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Super Nintendo Collector Beginner’s Guide

Published 1 year, 3 months ago by Christopher Buffa

Nintendo delivered on its promise to fill the Wii’s Virtual Console with a plethora of retro games, and the publisher continued this on Wii U with such classics as Super Mario World, Super Metroid and most recently Earthbound.  Players no longer need a box filled with cartridges.  Instead they can download their favorites to a single device.

This is somewhat lost on collectors.  While higher resolution graphics and the convenience of playing F-Zero on a Wii U GamePad has its perks, longtime fans will always want the original console and games, Super Nintendo in particular.  Nintendo’s 16-bit console played host to scores of cherished titles, from The Legend of Zelda: A Link to the Past to Donkey Kong Country and its sequels.  

That said, the SNES has seen a huge resurgence of late for a variety of reasons, perhaps the biggest of which are third party knock-off consoles people can buy on the cheap, including the portable SNES, otherwise known as the SupaBoy.  

Plenty of collectors want the genuine article. There’s only one problem: prices for the Super Nintendo system and its games have skyrocketed.  Although you can still get lucky at flea markets and yard sales (“This thing’s been collecting dust in my attic for years.  Take it.”), the sudden interest in all things SNES inspired sellers to list their collections for much higher prices.

Games like Star Fox, Super Mario World and Street Fighter II are affordable. Earthbound, on the other hand, commonly sells for $150, while something as insignificant as Final Fight 3 (yes, Capcom made a third one) goes for $50 and up. In fact, the same holds true for Chrono Trigger and Castlevania: Dracula X, the latter of which easily sells for $100.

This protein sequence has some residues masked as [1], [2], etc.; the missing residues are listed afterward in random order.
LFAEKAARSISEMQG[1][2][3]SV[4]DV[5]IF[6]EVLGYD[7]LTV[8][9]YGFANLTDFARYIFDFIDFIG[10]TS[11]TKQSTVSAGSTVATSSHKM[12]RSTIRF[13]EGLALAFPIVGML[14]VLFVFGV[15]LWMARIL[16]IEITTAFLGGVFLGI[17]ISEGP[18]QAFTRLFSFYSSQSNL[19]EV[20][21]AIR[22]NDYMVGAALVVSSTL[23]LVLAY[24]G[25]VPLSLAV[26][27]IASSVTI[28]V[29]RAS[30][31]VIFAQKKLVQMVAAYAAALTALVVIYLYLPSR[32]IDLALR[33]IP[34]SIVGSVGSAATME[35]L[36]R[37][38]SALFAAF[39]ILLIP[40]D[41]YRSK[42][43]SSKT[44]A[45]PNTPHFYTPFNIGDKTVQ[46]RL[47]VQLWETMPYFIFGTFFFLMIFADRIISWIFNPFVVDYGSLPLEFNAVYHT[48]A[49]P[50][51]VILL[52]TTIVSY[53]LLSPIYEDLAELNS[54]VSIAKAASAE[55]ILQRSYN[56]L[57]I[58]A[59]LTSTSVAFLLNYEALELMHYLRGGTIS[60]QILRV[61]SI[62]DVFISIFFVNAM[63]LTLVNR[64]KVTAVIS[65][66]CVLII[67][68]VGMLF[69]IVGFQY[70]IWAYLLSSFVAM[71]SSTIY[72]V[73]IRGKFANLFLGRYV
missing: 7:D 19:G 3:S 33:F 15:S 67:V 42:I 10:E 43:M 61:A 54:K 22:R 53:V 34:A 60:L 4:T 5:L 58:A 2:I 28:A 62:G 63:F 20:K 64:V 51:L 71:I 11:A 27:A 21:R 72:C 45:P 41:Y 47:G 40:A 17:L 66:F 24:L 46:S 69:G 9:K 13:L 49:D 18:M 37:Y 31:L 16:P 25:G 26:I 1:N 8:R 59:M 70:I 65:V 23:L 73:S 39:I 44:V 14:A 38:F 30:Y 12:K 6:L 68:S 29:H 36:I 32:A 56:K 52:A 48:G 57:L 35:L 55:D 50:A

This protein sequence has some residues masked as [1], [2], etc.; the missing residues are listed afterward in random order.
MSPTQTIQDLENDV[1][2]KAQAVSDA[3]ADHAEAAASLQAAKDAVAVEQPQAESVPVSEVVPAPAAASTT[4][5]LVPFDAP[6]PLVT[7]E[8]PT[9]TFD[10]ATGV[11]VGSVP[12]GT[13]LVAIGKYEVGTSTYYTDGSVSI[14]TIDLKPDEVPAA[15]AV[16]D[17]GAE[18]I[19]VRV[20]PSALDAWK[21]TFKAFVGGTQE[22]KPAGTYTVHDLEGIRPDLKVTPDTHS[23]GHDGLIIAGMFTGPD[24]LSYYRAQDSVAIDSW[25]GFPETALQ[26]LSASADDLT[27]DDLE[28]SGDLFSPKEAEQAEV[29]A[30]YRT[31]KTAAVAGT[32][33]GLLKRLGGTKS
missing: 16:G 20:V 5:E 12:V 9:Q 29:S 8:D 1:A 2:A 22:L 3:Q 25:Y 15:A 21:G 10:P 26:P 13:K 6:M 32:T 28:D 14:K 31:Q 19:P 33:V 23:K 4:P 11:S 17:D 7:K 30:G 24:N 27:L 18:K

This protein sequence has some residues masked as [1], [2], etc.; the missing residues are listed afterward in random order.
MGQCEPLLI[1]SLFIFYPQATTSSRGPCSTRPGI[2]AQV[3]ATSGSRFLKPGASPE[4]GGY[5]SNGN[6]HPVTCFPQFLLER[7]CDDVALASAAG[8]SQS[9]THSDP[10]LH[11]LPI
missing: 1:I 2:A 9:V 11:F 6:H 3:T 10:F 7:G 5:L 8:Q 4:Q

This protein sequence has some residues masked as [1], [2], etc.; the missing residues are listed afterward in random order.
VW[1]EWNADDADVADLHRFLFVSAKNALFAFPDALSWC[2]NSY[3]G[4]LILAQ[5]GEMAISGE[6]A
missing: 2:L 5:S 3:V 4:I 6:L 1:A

Naturally, there are plenty of people hoping to cash in on eBay, and you should always remember there’s a huge difference between a person’s selling price and the amount you’re willing to pay. 

On that note, this Super Nintendo beginner’s guide will help you start/continue your collection in no time.

SNES Consoles- First Party

As much as we appreciate low cost alternatives, nothing beats owning the authentic Super Nintendo.  As it turns out, the company released two top-loading models in the U.S.  

Super Nintendo- 1991 Model

The first commonly sells in the range of $60-90 (used) by itself, depending on condition and whether it comes inside the original box and/or with the proper pack-in game; be it Super Mario World, Killer Instinct, etc.  With earlier models, the plastic had a tendency to turn yellowish over time, ruining the system’s signature gray.  The color may affect the price, though we strongly suggest holding out for a gray system. 

Examine the machine thoroughly around the controller ports and underneath. It’s somewhat of a pain (so many turned yellow), but as the cliché goes, patience is indeed a virtue. 

Super Nintendo- 1997 Model (AKA SNES Mini)